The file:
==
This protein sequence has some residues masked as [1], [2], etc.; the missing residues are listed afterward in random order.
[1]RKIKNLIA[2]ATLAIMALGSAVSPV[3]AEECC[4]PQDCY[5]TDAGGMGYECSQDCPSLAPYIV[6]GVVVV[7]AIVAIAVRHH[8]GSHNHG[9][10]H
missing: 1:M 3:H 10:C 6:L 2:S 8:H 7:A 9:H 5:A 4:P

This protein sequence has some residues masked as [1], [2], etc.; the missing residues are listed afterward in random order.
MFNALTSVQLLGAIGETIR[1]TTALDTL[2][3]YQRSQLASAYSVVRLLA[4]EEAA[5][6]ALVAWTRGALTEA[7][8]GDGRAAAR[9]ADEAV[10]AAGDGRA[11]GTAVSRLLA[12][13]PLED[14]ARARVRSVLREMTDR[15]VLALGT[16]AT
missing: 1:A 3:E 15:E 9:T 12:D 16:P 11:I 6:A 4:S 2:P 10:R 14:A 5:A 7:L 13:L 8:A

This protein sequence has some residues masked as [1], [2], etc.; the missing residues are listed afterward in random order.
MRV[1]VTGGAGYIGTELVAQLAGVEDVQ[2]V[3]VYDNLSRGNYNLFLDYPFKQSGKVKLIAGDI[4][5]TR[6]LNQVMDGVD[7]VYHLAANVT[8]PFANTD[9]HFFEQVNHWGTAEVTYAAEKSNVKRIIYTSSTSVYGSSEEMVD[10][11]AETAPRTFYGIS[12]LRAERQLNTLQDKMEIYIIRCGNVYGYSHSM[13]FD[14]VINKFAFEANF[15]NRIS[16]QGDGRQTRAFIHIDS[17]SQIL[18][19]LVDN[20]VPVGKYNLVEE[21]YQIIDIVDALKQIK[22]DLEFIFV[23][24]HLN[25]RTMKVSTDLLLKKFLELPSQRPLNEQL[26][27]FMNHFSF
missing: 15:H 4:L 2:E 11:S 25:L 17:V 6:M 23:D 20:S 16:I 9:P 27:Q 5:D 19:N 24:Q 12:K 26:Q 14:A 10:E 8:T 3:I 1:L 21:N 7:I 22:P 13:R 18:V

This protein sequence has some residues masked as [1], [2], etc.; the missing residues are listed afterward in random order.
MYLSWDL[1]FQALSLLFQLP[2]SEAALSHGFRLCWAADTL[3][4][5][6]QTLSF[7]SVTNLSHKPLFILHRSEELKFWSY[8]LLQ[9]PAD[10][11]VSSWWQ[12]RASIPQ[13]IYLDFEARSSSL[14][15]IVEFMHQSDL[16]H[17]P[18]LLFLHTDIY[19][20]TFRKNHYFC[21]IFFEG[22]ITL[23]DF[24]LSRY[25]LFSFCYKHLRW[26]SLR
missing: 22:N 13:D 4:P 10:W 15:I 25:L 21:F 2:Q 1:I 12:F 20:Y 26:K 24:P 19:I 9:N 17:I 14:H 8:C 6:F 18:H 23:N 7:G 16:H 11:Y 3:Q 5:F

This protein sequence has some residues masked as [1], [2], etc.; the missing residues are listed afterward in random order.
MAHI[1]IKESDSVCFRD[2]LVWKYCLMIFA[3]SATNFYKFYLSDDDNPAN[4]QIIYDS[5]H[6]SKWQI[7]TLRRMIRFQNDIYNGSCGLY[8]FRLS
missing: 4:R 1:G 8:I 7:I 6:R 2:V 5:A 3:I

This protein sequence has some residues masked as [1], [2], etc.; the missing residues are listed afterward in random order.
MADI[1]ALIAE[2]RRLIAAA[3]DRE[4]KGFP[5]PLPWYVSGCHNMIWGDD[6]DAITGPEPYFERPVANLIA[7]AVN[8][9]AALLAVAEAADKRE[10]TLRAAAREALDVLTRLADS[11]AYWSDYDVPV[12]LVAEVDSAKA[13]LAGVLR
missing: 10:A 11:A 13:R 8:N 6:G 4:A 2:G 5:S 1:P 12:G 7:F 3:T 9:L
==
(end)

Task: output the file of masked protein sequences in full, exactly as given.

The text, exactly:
This protein sequence has some residues masked as [1], [2], etc.; the missing residues are listed afterward in random order.
[1]RKIKNLIA[2]ATLAIMALGSAVSPV[3]AEECC[4]PQDCY[5]TDAGGMGYECSQDCPSLAPYIV[6]GVVVV[7]AIVAIAVRHH[8]GSHNHG[9][10]H
missing: 1:M 3:H 10:C 6:L 2:S 8:H 7:A 9:H 5:A 4:P

This protein sequence has some residues masked as [1], [2], etc.; the missing residues are listed afterward in random order.
MFNALTSVQLLGAIGETIR[1]TTALDTL[2][3]YQRSQLASAYSVVRLLA[4]EEAA[5][6]ALVAWTRGALTEA[7][8]GDGRAAAR[9]ADEAV[10]AAGDGRA[11]GTAVSRLLA[12][13]PLED[14]ARARVRSVLREMTDR[15]VLALGT[16]AT
missing: 1:A 3:E 15:E 9:T 12:D 16:P 11:I 6:A 4:S 2:P 10:R 14:A 5:A 7:L 13:L 8:A

This protein sequence has some residues masked as [1], [2], etc.; the missing residues are listed afterward in random order.
MRV[1]VTGGAGYIGTELVAQLAGVEDVQ[2]V[3]VYDNLSRGNYNLFLDYPFKQSGKVKLIAGDI[4][5]TR[6]LNQVMDGVD[7]VYHLAANVT[8]PFANTD[9]HFFEQVNHWGTAEVTYAAEKSNVKRIIYTSSTSVYGSSEEMVD[10][11]AETAPRTFYGIS[12]LRAERQLNTLQDKMEIYIIRCGNVYGYSHSM[13]FD[14]VINKFAFEANF[15]NRIS[16]QGDGRQTRAFIHIDS[17]SQIL[18][19]LVDN[20]VPVGKYNLVEE[21]YQIIDIVDALKQIK[22]DLEFIFV[23][24]HLN[25]RTMKVSTDLLLKKFLELPSQRPLNEQL[26][27]FMNHFSF
missing: 15:H 4:L 2:E 11:S 25:L 17:V 6:M 23:D 20:S 16:I 9:P 27:Q 5:D 19:N 24:Q 12:K 26:Q 14:A 10:E 8:T 3:I 1:L 21:N 7:I 22:P 13:R 18:V

This protein sequence has some residues masked as [1], [2], etc.; the missing residues are listed afterward in random order.
MYLSWDL[1]FQALSLLFQLP[2]SEAALSHGFRLCWAADTL[3][4][5][6]QTLSF[7]SVTNLSHKPLFILHRSEELKFWSY[8]LLQ[9]PAD[10][11]VSSWWQ[12]RASIPQ[13]IYLDFEARSSSL[14][15]IVEFMHQSDL[16]H[17]P[18]LLFLHTDIY[19][20]TFRKNHYFC[21]IFFEG[22]ITL[23]DF[24]LSRY[25]LFSFCYKHLRW[26]SLR
missing: 22:N 13:D 4:P 10:W 15:I 25:L 21:F 2:Q 1:I 12:F 20:Y 26:K 24:P 19:I 9:N 17:I 14:H 8:C 6:F 18:H 23:N 7:G 16:H 11:Y 3:Q 5:F

This protein sequence has some residues masked as [1], [2], etc.; the missing residues are listed afterward in random order.
MAHI[1]IKESDSVCFRD[2]LVWKYCLMIFA[3]SATNFYKFYLSDDDNPAN[4]QIIYDS[5]H[6]SKWQI[7]TLRRMIRFQNDIYNGSCGLY[8]FRLS
missing: 4:R 1:G 8:I 7:I 6:R 2:V 5:A 3:I

This protein sequence has some residues masked as [1], [2], etc.; the missing residues are listed afterward in random order.
MADI[1]ALIAE[2]RRLIAAA[3]DRE[4]KGFP[5]PLPWYVSGCHNMIWGDD[6]DAITGPEPYFERPVANLIA[7]AVN[8][9]AALLAVAEAADKRE[10]TLRAAAREALDVLTRLADS[11]AYWSDYDVPV[12]LVAEVDSAKA[13]LAGVLR
missing: 10:A 11:A 13:R 8:N 6:G 4:A 2:G 5:S 1:P 12:G 7:F 3:T 9:L